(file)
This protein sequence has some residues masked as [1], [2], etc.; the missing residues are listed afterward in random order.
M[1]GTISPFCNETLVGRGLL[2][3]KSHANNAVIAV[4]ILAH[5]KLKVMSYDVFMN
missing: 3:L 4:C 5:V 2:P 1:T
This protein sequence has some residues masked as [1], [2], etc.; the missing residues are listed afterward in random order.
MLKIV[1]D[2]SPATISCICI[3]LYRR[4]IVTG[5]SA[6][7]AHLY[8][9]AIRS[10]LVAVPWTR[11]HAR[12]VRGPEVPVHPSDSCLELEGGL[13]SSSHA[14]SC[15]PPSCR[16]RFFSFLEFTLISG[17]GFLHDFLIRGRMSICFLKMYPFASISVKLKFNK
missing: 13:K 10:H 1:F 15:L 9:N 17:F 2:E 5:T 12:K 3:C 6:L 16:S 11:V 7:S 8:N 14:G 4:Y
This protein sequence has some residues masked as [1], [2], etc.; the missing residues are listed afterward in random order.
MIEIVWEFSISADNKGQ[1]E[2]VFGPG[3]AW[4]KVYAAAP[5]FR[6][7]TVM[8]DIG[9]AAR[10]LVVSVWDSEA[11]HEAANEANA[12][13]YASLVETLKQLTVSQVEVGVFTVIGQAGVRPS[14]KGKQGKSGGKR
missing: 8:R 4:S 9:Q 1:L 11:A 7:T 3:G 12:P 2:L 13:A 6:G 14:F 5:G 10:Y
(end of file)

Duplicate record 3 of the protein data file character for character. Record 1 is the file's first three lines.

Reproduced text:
This protein sequence has some residues masked as [1], [2], etc.; the missing residues are listed afterward in random order.
MIEIVWEFSISADNKGQ[1]E[2]VFGPG[3]AW[4]KVYAAAP[5]FR[6][7]TVM[8]DIG[9]AAR[10]LVVSVWDSEA[11]HEAANEANA[12][13]YASLVETLKQLTVSQVEVGVFTVIGQAGVRPS[14]KGKQGKSGGKR
missing: 8:R 4:S 9:Q 1:L 11:A 7:T 3:G 12:P 2:L 13:A 6:G 14:F 5:G 10:Y